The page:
Our review of summary judgment is de novo. Green Spring Farms v. Kersten, 136 Wis.2d 304, 315, 401 N.W.2d 816, 820 (1987). The party moving for summary judgment has the burden to establish the absence of a factual dispute and that he is entitled to judgment as a matter of law. Grams v. Boss, 97 Wis.2d 332, 338-39, 294 N.W.2d 473, 476-77 (1980). In a legal malpractice action, the plaintiff has the burden to prove the attorney's negligence, but also must establish that, but for the attorney's negligence, the client would have been successful in the underlying action. Lewandowski v. Continental Cas. Co., 88 Wis.2d 271, 276 N.W.2d 284, 286 (1979).

Winter argues that Grosskopf's damages resulted from Aschenbrenner's failure to adequately defend the foreclosure suit. Winter contends that but for Aschenbrenner's negligence, the trial court in the foreclosure action would not have erroneously concluded that the mortgages had priority over the lease as a matter of law. We do not decide the issue of whether Aschenbrenner committed malpractice because this is not the issue before us on appeal. Rather, we conclude that the trial court erred when it ruled that Aschenbrenner was absolved from liability as a matter of law. We conclude that the respective priorities of the lease and the subsequently executed mortgages depend on unresolved factual issues and, therefore, summary judgment absolving Aschenbrenner of liability was inappropriate.

Here, the trial court predicated its judgment absolving Aschenbrenner on its erroneous conclusion that sec. 706.11, Stats., established the priority of the subsequent mortgage over the prior unrecorded lease, and therefore Grosskopf's leasehold interest was extinguished as a matter of law. The trial court ruled, in effect, that a lease was a lien governed by sec. 706.11. We disagree and conclude that sec. 706.11 does not apply to leases. 4

The interpretation of a statute is a question of law, which we review without deference to the trial court. Town of Seymour v. City of Eau Claire, 112 Wis.2d 313, 319, 332 N.W.2d 821, 823 (Ct.App.1983). Our first resort is to the statutory language itself. Id. In absence of ambiguity, judicial construction is not permitted, and the words of the statute must be given their obvious and ordinary meaning. Id. at 313, 332 N.W.2d at 823-24.

We conclude that the obvious and ordinary meaning of sec. 706.11, Stats., limits its application to the priority of certain mortgages over subsequently filed liens, and does not apply to leases. 5 The term "lease" is not included within the scope of the statutory language, and we conclude that the term "lien" does not encompass a lease. Although both encumber realty, they do so in different ways. The term lien is used indiscriminately at times. 6 The ordinary meaning of lien, however, is: "a charge upon real or personal property for the [payment] of some debt...." Webster's Third New Int'l Dictionary 1306 (4th ed.1976). This definition is consistent with the definition found in sec. 242.01(8), Stats. 7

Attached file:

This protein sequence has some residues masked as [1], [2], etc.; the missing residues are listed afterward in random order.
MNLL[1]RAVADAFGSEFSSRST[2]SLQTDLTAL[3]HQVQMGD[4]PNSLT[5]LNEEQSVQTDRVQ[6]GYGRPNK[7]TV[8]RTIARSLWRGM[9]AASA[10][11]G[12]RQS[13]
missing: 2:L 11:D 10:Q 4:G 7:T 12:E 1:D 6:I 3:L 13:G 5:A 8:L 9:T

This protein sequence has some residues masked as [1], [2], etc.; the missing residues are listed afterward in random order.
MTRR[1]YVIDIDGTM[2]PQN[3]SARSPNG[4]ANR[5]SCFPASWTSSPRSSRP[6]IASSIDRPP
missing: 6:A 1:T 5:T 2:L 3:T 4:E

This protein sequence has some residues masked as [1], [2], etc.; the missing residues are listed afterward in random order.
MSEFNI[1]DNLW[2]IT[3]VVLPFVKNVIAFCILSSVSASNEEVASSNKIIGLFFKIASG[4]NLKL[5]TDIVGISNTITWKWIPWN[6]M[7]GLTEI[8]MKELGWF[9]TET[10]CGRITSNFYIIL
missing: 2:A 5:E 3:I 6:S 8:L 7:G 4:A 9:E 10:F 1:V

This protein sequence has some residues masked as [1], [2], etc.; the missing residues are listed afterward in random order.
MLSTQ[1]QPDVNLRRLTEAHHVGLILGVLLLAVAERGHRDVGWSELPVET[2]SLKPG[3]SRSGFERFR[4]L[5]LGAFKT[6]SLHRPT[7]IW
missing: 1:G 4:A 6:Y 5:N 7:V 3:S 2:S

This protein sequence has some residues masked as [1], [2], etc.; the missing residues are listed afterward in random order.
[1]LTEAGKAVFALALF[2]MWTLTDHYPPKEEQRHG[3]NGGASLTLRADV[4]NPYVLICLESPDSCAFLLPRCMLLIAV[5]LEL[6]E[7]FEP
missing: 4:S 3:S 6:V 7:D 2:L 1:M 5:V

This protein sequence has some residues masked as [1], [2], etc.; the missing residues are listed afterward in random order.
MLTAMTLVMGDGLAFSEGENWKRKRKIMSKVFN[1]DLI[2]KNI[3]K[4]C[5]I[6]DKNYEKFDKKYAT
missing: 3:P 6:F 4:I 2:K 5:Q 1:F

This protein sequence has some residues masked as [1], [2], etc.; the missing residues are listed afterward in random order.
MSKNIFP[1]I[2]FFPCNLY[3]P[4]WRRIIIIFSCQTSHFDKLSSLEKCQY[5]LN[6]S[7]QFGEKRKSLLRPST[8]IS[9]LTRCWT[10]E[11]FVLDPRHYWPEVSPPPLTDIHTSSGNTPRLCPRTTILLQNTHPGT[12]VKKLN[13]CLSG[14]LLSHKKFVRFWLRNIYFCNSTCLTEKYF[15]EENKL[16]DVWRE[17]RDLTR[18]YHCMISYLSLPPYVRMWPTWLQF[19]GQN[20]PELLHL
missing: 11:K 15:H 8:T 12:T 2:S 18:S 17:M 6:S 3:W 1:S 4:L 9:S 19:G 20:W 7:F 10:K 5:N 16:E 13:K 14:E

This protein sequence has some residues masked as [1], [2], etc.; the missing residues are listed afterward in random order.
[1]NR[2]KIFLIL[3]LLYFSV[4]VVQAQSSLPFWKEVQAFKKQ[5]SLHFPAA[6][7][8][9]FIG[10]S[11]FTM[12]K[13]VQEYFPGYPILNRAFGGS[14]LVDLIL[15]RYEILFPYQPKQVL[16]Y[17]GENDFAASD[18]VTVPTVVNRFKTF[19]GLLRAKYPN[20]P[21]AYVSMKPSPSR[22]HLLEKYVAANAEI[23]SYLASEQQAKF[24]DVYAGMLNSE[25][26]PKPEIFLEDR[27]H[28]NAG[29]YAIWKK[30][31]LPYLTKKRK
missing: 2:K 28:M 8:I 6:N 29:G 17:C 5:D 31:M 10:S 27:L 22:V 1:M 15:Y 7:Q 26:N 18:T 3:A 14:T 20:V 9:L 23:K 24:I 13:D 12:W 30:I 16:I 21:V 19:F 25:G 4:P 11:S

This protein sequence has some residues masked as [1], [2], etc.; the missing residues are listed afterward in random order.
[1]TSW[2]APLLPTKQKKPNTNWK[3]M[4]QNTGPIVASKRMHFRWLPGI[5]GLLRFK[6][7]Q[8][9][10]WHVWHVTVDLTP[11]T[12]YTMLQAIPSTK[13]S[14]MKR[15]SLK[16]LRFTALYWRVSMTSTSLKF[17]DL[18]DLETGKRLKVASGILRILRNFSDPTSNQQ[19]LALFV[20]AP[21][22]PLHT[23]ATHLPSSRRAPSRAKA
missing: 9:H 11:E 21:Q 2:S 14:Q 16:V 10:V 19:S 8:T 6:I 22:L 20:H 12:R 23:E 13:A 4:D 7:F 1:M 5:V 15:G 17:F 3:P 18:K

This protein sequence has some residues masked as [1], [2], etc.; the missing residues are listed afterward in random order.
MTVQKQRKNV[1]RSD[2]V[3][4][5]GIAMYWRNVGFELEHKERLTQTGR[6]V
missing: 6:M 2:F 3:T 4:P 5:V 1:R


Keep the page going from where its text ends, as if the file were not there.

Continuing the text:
In contrast, a lease transfers possessory interests in land. It is defined as: "[A] contract which conveys lands, tenements, or hereditaments for life, for a term of years, or at will or for any less interest than that of the lessor, usu[ally] for a specified rent...." Webster's Third New Int'l Dictionary 1286 (4th ed. 1976). This definition concurs with the statutory definition found in sec. 704.01, Stats. 8

Because the plain and obvious language of sec. 706.11, Stats., refers solely to liens, not leases, the trial court's reliance on this section was erroneous. We observe that sec. 706.11(3) also provides a trust fund for payment of all claims due or to become due "for lienable labor and materials...." This reference to construction liens demonstrates the statutory objective to address the respective rights of mortgagees and lien holders. In absence of any reference to leases, we conclude that the statute establishes priority of certain recorded mortgages over subsequently filed liens, but does not apply to leases.

Therefore, the mortgagee's rights are subject to those of the lessee unless the failure to record the lease affected the priority established by sec. 706.08, Stats., the race-notice statute. Section 706.08 may establish the priority of the subsequent mortgage over the prior unrecorded lease, but only if the mortgagee is in good faith, i.e., had no knowledge of the prior lease. 9 See Bump v. Dahl, 26 Wis.2d 607, 612-13, 133 N.W.2d 295, 299 (1965).

A purchaser or mortgagee in good faith is one without notice of existing rights in land. Id. at 613, 133 N.W.2d at 299. Recording and public records are two sources of notice. The third is "the land itself, to discover by observation the rights which arise outside the recording system by virtue of possession or use." Kordecki v. Rizzo, 106 Wis.2d 713, 719 n. 5, 317 N.W.2d 479, 483 n. 5 (1982). (Citations omitted). Thus, a mortgagee may be chargeable with notice of a tenant's possession under a lease. 10 Miller v. Green, 264 Wis. 159, 163-64, 58 N.W.2d 704, 706-07 (1953); see also J. MacDonald & W. Raushenbush, Wisconsin Real Est. Law, sec. 13.05 at 13-2, 13-3 (1989). Whether De Pere Savings and Loan had actual or...